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1,000 year old music reconstructed from lost musical language

Music that hasn't been heard for 1,000 years has been reconstructed from a Medieval musical notation technique lost for centuries.

Detail of the lost section of the Cambridge Songs.

Cambridge University Library

In the Middle Ages, musical notation was a little different to what we have now. In fact, staved notation -- notes written on a staff, or set of horizontal, parallel lines -- wasn't introduced until around the 11th century. Prior to then, the notation, or neumes, was written in a sort of code that sketched out the outline of the music, but relied heavily on aural tradition and prior familiarity with the system.

When staved notation was introduced, these traditions were unneeded and gradually became lost to the sands of time.

Sam Barrett of the University of Cambridge has been working for over two decades to decipher some songs laid out in a manuscript penned sometime in the mid-11th century. Now, that music has been played again for the first time in centuries, or at least as near as possible to the original, in a special performance at The University of Cambridge's Pembroke College Chapel. You can listen to two excerpts below.

Called The Cambridge Songs, it consists of 83 poems in Latin, some annotated with neumes. The section with which Barrett was concerned was lost in 1840 when a German scholar removed an important leaf from the manuscript and returned home to Frankfurt. It remained missing for 140 years, not turning up again until historian Margaret Gibson recognised it in the collection of a Frankfurt library in 1982. It was then returned to Cambridge.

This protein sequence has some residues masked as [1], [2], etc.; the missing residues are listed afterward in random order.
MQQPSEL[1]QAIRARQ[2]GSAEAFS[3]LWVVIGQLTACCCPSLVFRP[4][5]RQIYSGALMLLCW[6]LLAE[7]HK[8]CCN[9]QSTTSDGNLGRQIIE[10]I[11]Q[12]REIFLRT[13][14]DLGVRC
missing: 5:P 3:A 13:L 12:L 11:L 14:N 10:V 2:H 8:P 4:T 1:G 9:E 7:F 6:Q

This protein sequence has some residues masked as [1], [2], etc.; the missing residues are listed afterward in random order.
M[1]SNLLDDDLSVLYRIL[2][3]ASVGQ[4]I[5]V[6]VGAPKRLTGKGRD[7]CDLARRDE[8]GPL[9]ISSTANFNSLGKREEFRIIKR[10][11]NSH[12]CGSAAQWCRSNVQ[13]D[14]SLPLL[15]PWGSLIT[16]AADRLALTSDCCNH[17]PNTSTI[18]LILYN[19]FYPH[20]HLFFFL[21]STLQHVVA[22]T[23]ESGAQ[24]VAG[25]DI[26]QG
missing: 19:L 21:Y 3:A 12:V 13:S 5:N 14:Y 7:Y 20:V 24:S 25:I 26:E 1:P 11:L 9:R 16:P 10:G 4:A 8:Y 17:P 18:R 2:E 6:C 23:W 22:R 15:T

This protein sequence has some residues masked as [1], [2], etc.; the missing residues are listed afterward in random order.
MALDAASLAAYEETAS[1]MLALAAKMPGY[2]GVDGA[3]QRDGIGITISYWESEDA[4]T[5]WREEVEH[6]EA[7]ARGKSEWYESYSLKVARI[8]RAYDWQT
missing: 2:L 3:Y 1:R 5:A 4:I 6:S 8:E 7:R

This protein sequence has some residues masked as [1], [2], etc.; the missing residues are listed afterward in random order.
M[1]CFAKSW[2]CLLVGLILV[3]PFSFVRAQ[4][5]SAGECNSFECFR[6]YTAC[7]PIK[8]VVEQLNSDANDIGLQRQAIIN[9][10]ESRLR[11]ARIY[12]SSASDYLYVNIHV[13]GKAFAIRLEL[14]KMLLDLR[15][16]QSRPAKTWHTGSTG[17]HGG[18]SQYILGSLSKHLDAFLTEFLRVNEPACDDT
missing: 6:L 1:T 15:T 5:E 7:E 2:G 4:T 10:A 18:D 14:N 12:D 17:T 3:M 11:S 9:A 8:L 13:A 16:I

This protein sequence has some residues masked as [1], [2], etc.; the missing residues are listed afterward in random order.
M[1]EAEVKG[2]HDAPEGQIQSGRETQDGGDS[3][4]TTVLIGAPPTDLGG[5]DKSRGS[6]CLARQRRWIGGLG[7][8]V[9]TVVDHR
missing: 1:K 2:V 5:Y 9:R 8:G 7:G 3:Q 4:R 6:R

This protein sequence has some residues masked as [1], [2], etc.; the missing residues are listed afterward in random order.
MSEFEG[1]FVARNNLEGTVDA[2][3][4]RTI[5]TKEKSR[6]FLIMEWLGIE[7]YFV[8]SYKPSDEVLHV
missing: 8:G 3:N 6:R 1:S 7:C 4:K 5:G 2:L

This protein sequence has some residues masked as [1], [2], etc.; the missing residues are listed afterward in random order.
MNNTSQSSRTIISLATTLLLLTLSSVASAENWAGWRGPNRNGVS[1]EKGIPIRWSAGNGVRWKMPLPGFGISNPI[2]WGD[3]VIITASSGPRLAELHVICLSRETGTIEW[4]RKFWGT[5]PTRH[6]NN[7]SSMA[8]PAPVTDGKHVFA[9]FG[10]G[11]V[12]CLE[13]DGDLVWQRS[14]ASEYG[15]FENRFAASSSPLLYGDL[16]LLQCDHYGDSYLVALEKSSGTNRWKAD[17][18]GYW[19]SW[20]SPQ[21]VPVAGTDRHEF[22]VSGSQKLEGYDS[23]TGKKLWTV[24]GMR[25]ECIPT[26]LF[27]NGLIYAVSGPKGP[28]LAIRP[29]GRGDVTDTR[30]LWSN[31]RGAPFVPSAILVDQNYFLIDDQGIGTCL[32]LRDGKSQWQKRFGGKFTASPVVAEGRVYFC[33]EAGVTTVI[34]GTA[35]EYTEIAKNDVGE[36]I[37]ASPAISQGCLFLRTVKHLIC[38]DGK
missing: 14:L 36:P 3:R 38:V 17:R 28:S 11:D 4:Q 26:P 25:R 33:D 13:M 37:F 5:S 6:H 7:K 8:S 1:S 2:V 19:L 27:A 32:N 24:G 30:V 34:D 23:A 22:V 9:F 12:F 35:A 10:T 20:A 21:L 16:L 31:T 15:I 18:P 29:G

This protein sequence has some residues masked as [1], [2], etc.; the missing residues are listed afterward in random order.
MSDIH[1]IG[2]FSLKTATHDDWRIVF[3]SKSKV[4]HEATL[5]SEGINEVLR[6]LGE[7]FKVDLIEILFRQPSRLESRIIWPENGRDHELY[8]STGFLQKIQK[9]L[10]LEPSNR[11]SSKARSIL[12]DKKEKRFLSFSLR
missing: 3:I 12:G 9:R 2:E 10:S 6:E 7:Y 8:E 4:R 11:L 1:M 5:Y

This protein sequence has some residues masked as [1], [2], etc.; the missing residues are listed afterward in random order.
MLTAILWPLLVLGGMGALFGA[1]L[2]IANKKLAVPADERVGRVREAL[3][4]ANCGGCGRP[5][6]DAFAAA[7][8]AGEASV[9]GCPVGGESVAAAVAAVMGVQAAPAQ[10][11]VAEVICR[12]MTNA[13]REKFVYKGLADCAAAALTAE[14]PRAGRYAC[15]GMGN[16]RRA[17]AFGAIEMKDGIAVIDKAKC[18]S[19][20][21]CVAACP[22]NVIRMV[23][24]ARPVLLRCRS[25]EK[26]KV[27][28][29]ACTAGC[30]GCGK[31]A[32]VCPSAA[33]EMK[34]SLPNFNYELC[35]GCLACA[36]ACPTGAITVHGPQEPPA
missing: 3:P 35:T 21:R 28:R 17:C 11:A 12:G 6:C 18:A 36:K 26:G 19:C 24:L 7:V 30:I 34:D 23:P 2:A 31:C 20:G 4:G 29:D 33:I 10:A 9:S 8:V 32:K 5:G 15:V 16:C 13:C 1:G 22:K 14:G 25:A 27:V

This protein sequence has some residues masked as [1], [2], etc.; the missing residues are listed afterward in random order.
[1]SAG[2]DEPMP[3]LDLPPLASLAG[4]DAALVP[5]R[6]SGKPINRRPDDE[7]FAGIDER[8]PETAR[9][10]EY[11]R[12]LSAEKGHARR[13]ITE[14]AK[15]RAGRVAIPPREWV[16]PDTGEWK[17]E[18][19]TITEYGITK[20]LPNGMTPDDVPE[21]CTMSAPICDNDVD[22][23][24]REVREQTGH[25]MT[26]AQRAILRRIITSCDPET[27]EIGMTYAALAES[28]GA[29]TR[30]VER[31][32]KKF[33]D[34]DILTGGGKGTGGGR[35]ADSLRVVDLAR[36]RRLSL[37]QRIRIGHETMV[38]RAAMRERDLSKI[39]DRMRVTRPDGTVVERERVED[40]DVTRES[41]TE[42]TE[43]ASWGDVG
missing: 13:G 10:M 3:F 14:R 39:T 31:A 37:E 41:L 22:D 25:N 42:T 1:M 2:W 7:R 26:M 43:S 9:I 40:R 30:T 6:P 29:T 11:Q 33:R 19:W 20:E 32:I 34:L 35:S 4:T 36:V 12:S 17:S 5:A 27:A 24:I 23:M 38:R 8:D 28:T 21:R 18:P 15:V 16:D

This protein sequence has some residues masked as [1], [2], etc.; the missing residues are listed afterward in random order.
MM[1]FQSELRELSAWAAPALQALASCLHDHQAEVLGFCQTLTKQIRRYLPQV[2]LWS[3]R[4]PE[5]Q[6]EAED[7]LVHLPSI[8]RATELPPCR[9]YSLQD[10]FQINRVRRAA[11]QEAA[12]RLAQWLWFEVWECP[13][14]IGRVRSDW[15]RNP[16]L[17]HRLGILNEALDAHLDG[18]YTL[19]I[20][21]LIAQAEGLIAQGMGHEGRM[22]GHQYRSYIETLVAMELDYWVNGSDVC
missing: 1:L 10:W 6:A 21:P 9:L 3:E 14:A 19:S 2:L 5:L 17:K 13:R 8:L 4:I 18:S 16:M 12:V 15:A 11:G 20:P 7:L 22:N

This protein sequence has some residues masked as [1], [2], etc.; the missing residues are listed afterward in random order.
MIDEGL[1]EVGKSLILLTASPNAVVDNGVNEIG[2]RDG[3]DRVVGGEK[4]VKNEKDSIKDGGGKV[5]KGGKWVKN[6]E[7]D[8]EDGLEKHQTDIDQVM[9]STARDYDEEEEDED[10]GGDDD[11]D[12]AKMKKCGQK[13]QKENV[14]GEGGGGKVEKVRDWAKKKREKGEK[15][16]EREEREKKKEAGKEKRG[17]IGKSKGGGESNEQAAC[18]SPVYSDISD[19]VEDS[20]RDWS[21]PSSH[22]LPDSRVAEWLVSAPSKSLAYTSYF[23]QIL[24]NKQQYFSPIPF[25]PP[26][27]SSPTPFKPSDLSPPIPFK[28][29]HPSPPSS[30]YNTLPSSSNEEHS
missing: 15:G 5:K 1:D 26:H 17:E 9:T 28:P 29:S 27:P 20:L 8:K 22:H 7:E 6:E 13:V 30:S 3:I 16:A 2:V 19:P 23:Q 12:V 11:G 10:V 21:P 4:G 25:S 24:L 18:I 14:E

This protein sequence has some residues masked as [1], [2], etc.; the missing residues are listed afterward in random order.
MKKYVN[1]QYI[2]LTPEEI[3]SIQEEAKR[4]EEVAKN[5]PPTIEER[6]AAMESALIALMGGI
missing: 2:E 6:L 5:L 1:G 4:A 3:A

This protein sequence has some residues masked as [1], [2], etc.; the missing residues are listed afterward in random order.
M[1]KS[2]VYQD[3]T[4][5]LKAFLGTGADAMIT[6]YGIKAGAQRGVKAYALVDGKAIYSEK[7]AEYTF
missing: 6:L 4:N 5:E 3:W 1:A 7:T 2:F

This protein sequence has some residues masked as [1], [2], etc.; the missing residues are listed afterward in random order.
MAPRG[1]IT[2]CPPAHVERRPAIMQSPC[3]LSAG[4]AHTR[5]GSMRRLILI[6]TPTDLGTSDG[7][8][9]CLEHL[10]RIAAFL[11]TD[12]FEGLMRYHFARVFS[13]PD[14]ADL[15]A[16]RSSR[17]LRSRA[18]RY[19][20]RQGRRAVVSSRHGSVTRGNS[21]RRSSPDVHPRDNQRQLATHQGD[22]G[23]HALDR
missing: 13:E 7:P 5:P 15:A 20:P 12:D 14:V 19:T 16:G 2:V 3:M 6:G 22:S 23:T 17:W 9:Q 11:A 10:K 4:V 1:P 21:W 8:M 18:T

The poems on this retrieved section of the Cambridge songs contained 27 examples of different musical metrical forms based on verses from The Consolation of Philosophy by sixth-century philosopher Boethius. Using the neumes, Barrett slowly and painstakingly pieced together the music.

"After rediscovering the leaf from the Cambridge Songs, what remained was the final leap into sound. Neumes indicate melodic direction and details of vocal delivery without specifying every pitch and this poses a major problem," he explained in a statement.

"The traces of lost song repertoires survive, but not the aural memory that once supported them. We know the contours of the melodies and many details about how they were sung, but not the precise pitches that made up the tunes."

The University of Cambridge's Sam Barrett playing with Ben Bagby and Hanna Marti of Sequentia.

The University of Cambridge

When he was around 80 to 90 percent of the way there, he enlisted the aid of Benjamin Bagby of Sequentia, a band that specialises in medieval music. The pair spent two years testing theories against the practicalities of physically making music, both with voice and instrument, and the options available to an 11th-century musician.

"Ben tries out various possibilities and I react to them -- and vice versa. When I see him working through the options that an 11th century person had, it's genuinely sensational; at times you just think 'that's it!' He brings the human side to the intellectual puzzle I was trying to solve during years of continual frustration," Barrett said.

"There have been times while I've been working on this that I have thought I'm in the 11th century, when the music has been so close it was almost touchable. And it's those moments that make the last 20 years of work so worthwhile."

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